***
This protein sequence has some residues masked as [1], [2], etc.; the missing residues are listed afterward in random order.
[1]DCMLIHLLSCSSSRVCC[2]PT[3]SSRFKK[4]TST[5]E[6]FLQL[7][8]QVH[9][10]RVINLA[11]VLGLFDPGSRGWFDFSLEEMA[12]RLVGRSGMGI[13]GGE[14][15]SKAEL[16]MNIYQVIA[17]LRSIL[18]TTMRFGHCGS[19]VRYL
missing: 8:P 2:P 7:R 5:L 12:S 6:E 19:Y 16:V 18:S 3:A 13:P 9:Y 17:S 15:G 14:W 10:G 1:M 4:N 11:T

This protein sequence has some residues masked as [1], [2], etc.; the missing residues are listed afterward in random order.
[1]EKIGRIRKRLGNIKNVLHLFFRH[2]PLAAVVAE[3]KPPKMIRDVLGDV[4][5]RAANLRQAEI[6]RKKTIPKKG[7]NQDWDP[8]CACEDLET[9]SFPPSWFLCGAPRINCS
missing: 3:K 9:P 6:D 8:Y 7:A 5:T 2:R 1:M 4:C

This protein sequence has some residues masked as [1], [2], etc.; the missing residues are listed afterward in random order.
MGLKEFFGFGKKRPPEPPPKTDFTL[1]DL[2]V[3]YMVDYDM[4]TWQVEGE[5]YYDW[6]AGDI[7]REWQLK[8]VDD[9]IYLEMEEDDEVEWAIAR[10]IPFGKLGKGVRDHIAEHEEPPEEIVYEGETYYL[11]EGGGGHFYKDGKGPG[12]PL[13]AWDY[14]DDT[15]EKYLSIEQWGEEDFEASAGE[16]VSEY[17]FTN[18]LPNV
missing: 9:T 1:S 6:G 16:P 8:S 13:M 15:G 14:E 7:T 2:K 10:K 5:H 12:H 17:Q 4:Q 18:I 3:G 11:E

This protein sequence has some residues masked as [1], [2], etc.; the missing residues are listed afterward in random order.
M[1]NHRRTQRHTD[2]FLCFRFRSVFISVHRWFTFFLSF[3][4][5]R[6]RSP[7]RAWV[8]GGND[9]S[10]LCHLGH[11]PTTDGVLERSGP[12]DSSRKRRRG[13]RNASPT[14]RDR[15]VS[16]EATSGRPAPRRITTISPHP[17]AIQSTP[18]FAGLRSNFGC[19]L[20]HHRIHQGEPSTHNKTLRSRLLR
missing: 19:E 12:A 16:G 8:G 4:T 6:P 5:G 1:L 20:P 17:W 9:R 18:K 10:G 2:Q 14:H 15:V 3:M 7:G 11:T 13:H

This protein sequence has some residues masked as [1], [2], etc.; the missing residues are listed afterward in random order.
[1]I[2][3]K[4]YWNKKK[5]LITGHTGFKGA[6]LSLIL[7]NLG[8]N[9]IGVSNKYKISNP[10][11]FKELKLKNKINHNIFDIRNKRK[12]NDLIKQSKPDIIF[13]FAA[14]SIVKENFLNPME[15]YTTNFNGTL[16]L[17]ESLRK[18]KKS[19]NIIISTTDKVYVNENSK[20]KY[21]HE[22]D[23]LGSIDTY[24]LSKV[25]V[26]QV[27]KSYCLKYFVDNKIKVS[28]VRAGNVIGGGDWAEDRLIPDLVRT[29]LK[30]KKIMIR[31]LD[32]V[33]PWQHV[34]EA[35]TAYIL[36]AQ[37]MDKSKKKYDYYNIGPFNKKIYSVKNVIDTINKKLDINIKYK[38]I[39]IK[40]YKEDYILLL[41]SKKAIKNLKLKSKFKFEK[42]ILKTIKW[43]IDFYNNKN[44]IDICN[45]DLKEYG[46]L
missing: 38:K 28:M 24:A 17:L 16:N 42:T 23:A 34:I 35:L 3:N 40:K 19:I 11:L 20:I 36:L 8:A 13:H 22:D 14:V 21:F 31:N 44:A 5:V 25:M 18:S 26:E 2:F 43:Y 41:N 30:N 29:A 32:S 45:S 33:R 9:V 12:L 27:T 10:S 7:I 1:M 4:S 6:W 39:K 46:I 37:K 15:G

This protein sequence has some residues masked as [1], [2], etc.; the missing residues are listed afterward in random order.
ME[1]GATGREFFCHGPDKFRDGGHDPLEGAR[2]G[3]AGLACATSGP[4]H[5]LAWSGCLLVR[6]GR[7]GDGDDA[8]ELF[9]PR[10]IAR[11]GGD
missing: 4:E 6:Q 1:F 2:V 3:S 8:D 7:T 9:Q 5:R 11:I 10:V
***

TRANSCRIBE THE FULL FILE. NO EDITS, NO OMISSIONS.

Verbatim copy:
This protein sequence has some residues masked as [1], [2], etc.; the missing residues are listed afterward in random order.
[1]DCMLIHLLSCSSSRVCC[2]PT[3]SSRFKK[4]TST[5]E[6]FLQL[7][8]QVH[9][10]RVINLA[11]VLGLFDPGSRGWFDFSLEEMA[12]RLVGRSGMGI[13]GGE[14][15]SKAEL[16]MNIYQVIA[17]LRSIL[18]TTMRFGHCGS[19]VRYL
missing: 8:P 2:P 7:R 5:L 12:S 6:E 19:Y 16:V 18:S 3:A 13:P 9:Y 17:S 15:G 14:W 10:G 1:M 4:N 11:T

This protein sequence has some residues masked as [1], [2], etc.; the missing residues are listed afterward in random order.
[1]EKIGRIRKRLGNIKNVLHLFFRH[2]PLAAVVAE[3]KPPKMIRDVLGDV[4][5]RAANLRQAEI[6]RKKTIPKKG[7]NQDWDP[8]CACEDLET[9]SFPPSWFLCGAPRINCS
missing: 3:K 9:P 6:D 8:Y 7:A 5:T 2:R 1:M 4:C

This protein sequence has some residues masked as [1], [2], etc.; the missing residues are listed afterward in random order.
MGLKEFFGFGKKRPPEPPPKTDFTL[1]DL[2]V[3]YMVDYDM[4]TWQVEGE[5]YYDW[6]AGDI[7]REWQLK[8]VDD[9]IYLEMEEDDEVEWAIAR[10]IPFGKLGKGVRDHIAEHEEPPEEIVYEGETYYL[11]EGGGGHFYKDGKGPG[12]PL[13]AWDY[14]DDT[15]EKYLSIEQWGEEDFEASAGE[16]VSEY[17]FTN[18]LPNV
missing: 9:T 1:S 6:G 16:P 8:S 13:M 15:G 14:E 7:T 2:K 10:K 5:H 12:H 17:Q 4:Q 18:I 3:G 11:E

This protein sequence has some residues masked as [1], [2], etc.; the missing residues are listed afterward in random order.
M[1]NHRRTQRHTD[2]FLCFRFRSVFISVHRWFTFFLSF[3][4][5]R[6]RSP[7]RAWV[8]GGND[9]S[10]LCHLGH[11]PTTDGVLERSGP[12]DSSRKRRRG[13]RNASPT[14]RDR[15]VS[16]EATSGRPAPRRITTISPHP[17]AIQSTP[18]FAGLRSNFGC[19]L[20]HHRIHQGEPSTHNKTLRSRLLR
missing: 19:E 12:A 16:G 8:G 4:T 6:P 5:G 1:L 20:P 17:W 9:R 18:K 10:G 2:Q 14:H 15:V 3:M 7:G 11:T 13:H

This protein sequence has some residues masked as [1], [2], etc.; the missing residues are listed afterward in random order.
[1]I[2][3]K[4]YWNKKK[5]LITGHTGFKGA[6]LSLIL[7]NLG[8]N[9]IGVSNKYKISNP[10][11]FKELKLKNKINHNIFDIRNKRK[12]NDLIKQSKPDIIF[13]FAA[14]SIVKENFLNPME[15]YTTNFNGTL[16]L[17]ESLRK[18]KKS[19]NIIISTTDKVYVNENSK[20]KY[21]HE[22]D[23]LGSIDTY[24]LSKV[25]V[26]QV[27]KSYCLKYFVDNKIKVS[28]VRAGNVIGGGDWAEDRLIPDLVRT[29]LK[30]KKIMIR[31]LD[32]V[33]PWQHV[34]EA[35]TAYIL[36]AQ[37]MDKSKKKYDYYNIGPFNKKIYSVKNVIDTINKKLDINIKYK[38]I[39]IK[40]YKEDYILLL[41]SKKAIKNLKLKSKFKFEK[42]ILKTIKW[43]IDFYNNKN[44]IDICN[45]DLKEYG[46]L
missing: 38:K 28:M 24:A 17:L 16:N 42:T 23:A 34:I 35:L 3:N 40:K 19:I 11:L 20:I 36:L 8:A 13:H 22:D 14:V 21:F 31:N 44:A 5:V 25:M 18:S 26:E 2:F 43:Y 41:N 30:N 29:A 32:S 45:S 33:R 9:V 12:L 27:T 10:S 7:I 1:M 4:S 6:W 39:K 46:I 37:K 15:G

This protein sequence has some residues masked as [1], [2], etc.; the missing residues are listed afterward in random order.
ME[1]GATGREFFCHGPDKFRDGGHDPLEGAR[2]G[3]AGLACATSGP[4]H[5]LAWSGCLLVR[6]GR[7]GDGDDA[8]ELF[9]PR[10]IAR[11]GGD
missing: 4:E 6:Q 1:F 2:V 3:S 8:D 7:T 9:Q 5:R 11:I 10:V